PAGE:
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Frederick J. Brousaides

A study has been conducted to determine the reliability of radiosonde humidity measurements at low relative humidities. Carbon hygristors were calibrated over a wide range of conditions and compared with manufacturing specifications. Some observed differences between military and NWS radiosonde measurements can be explained on the basis of data reduction technique.

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James F. Morrissey and Frederick J. Brousaides

Abstract

Temperature-induced humidity errors in the carbon humidity element ML-476 are described. The dominant error is caused by solar irradiation and results in a lowering of reported humidity values. The effect was found with both the military AN/AMT-12 and weather Bureau radiosondes. Flight studies indicate that a significant improvement in data acquisition will result from a blackening of the sensor channel walls.

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Frederick J. Brousaides and James F. Morrissey

Abstract

Efforts are described involving the development of an expendable, balloon-borne dew point hygrometer which is compatible with standard radiosonde equipment, maintains the inherent accuracy of this sensing technique, and as far as is possible reduces the cost. Presented here are both laboratory and field test data on a selected number of flights, together with a description of the device and its operation.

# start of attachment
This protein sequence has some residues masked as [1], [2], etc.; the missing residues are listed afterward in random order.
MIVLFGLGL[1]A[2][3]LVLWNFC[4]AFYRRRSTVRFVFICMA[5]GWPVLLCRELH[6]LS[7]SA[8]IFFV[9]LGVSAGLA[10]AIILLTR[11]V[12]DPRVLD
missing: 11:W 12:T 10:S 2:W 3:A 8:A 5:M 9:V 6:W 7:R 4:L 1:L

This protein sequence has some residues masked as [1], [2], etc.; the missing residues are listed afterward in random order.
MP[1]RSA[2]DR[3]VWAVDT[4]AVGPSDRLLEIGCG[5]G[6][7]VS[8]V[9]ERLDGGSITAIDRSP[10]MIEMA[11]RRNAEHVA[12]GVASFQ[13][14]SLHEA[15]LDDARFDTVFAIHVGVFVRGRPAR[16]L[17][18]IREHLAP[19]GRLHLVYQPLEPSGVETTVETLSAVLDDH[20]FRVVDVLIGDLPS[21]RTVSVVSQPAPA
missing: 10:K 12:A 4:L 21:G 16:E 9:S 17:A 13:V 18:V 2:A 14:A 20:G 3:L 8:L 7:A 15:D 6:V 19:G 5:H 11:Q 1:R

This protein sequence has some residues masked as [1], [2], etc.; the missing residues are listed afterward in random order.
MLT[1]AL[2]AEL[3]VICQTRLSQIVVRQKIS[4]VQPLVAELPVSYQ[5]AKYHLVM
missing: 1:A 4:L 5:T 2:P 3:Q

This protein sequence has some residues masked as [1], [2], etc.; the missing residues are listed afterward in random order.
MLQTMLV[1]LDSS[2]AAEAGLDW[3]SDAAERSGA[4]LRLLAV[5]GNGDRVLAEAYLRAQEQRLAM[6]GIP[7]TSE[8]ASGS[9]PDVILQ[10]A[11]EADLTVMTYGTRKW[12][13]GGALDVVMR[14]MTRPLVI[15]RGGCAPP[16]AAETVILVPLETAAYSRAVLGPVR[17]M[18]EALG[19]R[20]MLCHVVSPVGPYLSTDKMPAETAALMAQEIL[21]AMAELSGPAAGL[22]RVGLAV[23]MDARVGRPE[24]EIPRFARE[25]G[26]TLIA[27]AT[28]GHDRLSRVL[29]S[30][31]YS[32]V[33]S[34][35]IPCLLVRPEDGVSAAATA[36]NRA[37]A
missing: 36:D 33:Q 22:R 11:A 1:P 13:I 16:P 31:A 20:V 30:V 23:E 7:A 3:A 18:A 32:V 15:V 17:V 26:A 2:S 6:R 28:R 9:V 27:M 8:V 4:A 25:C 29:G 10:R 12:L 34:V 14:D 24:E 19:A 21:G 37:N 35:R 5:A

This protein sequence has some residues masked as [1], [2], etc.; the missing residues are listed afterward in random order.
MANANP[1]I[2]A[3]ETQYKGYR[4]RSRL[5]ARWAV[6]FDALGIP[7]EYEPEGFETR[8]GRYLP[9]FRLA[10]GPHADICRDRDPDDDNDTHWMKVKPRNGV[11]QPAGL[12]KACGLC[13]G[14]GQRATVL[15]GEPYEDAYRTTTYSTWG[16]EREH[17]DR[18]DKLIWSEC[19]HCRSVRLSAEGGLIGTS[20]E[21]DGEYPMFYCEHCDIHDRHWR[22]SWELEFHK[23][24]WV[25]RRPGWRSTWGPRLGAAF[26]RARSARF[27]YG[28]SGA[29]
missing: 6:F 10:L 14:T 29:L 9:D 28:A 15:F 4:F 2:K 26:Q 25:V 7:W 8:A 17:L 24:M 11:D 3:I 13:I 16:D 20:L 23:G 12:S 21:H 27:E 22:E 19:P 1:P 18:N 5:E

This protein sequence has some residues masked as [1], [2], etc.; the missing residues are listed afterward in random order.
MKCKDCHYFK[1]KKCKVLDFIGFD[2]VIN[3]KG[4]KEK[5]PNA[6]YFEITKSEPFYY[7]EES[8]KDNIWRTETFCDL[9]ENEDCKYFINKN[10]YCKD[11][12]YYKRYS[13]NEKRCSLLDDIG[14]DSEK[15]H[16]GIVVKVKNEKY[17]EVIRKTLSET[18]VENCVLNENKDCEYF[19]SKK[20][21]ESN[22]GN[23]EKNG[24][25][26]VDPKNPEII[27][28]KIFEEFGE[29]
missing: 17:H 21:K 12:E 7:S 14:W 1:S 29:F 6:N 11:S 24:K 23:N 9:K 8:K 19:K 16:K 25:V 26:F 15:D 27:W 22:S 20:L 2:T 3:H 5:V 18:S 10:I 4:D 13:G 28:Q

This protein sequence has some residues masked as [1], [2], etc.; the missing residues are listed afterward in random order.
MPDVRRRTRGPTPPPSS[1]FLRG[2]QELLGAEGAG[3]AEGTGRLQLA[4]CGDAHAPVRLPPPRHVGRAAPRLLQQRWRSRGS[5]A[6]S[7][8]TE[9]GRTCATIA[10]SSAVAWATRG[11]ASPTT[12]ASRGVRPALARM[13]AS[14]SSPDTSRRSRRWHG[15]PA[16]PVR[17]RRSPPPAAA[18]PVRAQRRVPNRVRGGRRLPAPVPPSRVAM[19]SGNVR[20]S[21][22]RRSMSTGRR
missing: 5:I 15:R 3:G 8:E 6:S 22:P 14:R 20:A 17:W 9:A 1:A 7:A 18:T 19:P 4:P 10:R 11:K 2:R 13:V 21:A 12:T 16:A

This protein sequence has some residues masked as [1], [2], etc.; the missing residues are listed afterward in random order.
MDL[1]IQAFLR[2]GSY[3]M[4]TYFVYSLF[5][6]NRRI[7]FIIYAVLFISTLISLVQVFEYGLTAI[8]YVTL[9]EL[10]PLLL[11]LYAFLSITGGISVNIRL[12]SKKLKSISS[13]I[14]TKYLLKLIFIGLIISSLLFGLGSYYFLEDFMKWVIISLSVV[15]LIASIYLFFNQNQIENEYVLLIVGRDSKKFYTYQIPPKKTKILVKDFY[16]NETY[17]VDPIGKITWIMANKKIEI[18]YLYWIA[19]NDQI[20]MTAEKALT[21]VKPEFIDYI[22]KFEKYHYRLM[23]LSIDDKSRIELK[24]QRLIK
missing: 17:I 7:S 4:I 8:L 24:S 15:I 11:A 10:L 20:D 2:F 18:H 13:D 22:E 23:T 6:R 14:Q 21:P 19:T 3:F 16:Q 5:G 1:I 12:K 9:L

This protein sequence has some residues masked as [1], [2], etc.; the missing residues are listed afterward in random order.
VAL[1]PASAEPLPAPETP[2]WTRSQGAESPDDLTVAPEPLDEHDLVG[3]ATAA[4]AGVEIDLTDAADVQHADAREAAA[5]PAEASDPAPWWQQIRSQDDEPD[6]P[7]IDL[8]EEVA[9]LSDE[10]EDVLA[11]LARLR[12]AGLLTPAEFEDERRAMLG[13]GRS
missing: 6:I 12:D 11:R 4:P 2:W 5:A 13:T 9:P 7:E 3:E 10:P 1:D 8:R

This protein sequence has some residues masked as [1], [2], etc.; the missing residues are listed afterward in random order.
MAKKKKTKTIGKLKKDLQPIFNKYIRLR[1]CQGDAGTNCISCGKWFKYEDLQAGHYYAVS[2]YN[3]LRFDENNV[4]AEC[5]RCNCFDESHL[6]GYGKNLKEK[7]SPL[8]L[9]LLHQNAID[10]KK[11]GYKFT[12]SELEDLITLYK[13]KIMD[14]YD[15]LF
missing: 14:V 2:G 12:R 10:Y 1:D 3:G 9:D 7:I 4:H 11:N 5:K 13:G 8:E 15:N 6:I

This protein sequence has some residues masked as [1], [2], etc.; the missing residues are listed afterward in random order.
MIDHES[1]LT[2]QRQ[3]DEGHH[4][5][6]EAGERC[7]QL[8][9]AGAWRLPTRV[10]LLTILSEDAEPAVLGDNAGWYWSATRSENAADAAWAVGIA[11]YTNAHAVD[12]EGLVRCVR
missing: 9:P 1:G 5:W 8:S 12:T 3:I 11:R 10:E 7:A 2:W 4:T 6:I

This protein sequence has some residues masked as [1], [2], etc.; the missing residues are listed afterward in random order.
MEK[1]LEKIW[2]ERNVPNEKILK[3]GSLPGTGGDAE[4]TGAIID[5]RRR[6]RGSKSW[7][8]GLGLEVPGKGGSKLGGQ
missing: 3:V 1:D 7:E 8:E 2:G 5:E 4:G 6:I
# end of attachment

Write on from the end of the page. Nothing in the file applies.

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Frederick J. Brousaides and James F. Morrissey

A modification to the radiosonde humidity channel to eliminate a temperature induced bias is described. Data are presented from flight test comparisons of radiosondes so modified and standard unmodified radiosondes. It is anticipated that the redesign of the current, standard radiosondes will reflect essentially the modifications described herein and consequently the data indicate the type and magnitude of change in the reported humidities which may be expected. The data are essentially in agreement with predicted changes from a previous paper (Morrissey and Brousaides, 1970). Further field testing of this and other modifications is proposed to determine residual error. Similar tests to standard instrumentation would permit corrections to archived data.

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James F. Morrissey and Frederick J. Brousaides

Abstract

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